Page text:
Apartments and condos tout security as one advantage of living in a confined super structure. Theft is hardly something you need to think about when you live behind multiple locked doors with a security guard, building/office manager, or receptionist at the front desk. So it was much to my surprise when after returning from a week’s vacation that I had been burglarized. How much security does your home provide and how much do you trust it?
For me, it was a random piece of trim ($1,800 new, $200 to $600 used) stolen from my car in our supposedly secure parking garage. My immediate thought was why would someone steal something off of my car requiring manual removal of the piece when I had much more expensive car parts sitting right in front of the car on the ground. I recalled our building’s security cameras and headed to see the office manager, where he kindly showed me how to operate the system. While I did find myself driving to work yesterday morning (sans trim), several problems became immediately clear, some of which you can see in a picture above taken from the security monitor:
- The picture was so washed out from the light and grainy from the low resolution camera that I could hardly make out any details at all.
- Without a motion sensor on the camera, it just recorded everything. I could fast forward and rewind but it only takes 2 seconds for a car or person to go by the field of view for the camera in the garage.
- The frame rate was so low that especially given my small 2 second window I probably only had a handful of usable stills to look at for any given car/person in view.
- The camera only recorded 7 days worth, and it had been 9 days total from the day I left and when I drove the car next and noticed the missing piece.
With all these inadequacies, there was no way I would be able to sit through 7 days of almost useless footage, much less identify anyone/thing in the video. The tapes didn’t even cover the entire timeframe I was gone so there was a big gap that I had no footage for.
The office manager talked to me about the condo board’s discussions to upgrade to a high definition security camera system. The estimates they received for the upgrade ranged from $20,000 to $40,000. Not having any experience/knowledge in security systems, that amount seems pretty high for a small 100 unit condo to pay. Broken down per unit to $200-$400 per owner, it doesn’t sound *as bad.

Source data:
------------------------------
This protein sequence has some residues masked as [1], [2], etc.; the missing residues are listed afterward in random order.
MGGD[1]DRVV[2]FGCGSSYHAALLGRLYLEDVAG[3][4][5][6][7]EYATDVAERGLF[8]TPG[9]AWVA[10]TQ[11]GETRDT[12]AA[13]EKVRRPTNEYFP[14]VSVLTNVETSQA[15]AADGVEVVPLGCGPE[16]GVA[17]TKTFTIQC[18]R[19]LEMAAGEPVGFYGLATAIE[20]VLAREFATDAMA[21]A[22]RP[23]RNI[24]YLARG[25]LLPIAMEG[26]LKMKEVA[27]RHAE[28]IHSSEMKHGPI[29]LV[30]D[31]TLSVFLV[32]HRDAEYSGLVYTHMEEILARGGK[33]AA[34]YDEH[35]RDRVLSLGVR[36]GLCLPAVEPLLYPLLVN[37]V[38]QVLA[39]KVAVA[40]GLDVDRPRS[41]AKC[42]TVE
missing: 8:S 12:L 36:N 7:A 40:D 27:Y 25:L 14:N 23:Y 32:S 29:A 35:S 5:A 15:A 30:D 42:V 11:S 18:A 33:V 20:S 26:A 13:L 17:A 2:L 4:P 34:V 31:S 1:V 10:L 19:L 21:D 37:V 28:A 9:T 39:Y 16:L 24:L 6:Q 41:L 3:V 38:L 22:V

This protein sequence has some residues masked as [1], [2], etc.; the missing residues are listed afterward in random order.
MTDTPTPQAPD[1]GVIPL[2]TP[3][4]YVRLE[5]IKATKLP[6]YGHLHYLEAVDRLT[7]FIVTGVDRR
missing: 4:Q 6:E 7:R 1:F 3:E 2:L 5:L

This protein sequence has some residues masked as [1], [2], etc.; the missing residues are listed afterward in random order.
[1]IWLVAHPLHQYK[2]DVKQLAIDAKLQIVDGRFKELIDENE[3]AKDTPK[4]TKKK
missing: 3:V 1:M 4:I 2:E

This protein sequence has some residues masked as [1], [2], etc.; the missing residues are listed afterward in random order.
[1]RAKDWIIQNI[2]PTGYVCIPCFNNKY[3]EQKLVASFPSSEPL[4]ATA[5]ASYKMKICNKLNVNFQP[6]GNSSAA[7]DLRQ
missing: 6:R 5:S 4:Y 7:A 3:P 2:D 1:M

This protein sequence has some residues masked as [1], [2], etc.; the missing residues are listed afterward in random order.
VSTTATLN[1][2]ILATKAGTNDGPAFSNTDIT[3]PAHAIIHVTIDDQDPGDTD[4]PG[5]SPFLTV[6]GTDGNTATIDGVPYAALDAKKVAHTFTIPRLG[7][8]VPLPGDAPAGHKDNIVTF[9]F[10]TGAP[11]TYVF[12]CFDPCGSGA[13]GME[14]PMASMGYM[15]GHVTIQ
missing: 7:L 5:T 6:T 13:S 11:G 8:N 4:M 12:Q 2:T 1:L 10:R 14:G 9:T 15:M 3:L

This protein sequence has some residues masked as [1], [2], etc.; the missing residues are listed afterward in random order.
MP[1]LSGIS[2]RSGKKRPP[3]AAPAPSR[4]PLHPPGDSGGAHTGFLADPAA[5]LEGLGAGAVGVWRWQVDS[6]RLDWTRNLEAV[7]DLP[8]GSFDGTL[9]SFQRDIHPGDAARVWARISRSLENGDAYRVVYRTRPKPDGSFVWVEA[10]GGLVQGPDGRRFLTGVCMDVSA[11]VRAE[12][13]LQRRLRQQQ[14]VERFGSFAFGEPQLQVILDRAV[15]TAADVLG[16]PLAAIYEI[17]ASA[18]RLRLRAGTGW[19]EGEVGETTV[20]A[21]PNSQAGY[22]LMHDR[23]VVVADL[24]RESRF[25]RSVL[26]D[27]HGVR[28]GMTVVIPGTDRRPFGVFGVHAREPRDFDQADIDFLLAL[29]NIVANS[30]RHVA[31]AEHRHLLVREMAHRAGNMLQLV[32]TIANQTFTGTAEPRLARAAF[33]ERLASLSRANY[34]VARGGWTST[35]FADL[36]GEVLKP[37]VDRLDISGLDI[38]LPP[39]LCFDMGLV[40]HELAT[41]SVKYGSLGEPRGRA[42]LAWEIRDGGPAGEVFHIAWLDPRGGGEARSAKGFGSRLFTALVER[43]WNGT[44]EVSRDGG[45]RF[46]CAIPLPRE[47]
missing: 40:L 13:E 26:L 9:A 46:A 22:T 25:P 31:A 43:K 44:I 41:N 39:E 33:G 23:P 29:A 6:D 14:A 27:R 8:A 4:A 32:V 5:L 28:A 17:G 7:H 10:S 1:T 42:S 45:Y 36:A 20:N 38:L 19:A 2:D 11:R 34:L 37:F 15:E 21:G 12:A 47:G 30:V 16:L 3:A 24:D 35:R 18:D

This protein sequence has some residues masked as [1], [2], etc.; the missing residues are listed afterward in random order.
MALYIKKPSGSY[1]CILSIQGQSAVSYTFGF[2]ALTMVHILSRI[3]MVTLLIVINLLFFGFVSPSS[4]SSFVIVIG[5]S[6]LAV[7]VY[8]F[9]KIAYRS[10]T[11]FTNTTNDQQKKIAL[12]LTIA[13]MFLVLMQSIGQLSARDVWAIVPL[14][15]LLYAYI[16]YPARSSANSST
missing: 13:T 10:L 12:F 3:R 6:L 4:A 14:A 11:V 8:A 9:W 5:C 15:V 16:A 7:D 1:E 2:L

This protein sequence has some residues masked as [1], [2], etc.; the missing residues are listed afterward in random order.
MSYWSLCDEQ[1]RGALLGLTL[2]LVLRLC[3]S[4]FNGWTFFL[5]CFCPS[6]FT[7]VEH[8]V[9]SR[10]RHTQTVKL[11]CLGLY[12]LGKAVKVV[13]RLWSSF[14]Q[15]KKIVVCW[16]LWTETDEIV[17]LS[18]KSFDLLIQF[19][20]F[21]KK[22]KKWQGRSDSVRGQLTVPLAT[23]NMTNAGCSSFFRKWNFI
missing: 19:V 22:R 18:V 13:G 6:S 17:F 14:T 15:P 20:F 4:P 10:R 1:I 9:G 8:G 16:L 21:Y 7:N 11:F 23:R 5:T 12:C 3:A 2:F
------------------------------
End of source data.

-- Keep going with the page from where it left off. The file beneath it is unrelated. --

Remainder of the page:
With better security cameras though I wonder if still it would make a difference. Even if I saw a person walking out with the part, how could I even begin to identify or find that person? Security cameras being passive, the crime could have occurred over a week ago and then what? It’s a sad thought that I’m going to have to pay for something stolen from me, and there isn’t much I can do about it. At least it wasn’t a safety situation where I or my girlfriend was home when a thief (or worse) came in. So how do you feel about security in your home?
Here are some great resources for security in your home from Unplggd:
- Blogging NY Times: Cyber Doorman
- Do it Yourself Home Security
- Remote Home Security with Kwikset Connected Locks
- Roundup: Affordable Home Security Solutions
- SimpliSafe Home Security System
- Final Frame: Home Security Innovations by Lunchbreath
- Easy Setup Wireless Video Home Security Systems
- Improve Safety With Low Light Wireless Security Cameras
- How to Hide a Security Camera Under a Light Switch
- Tiny Wireless Camera Security System Keeps an Eye While You're Away
- Panasonic's Cute Mini Wireless Security Cams
- DIY: Stealth Swann Security System, Part 1
- DIY: Stealth Swann Security System, Part 2
- DIY: Spooky Swann Security System, Part 3
- DIY: Stealth Swann Security System, Part 4; The Final Camera
- The Miyabi wooden surveillance camera
- Heighten Home Security With Astak Mole Webcam
- "See Me TV" Security Cam Mirror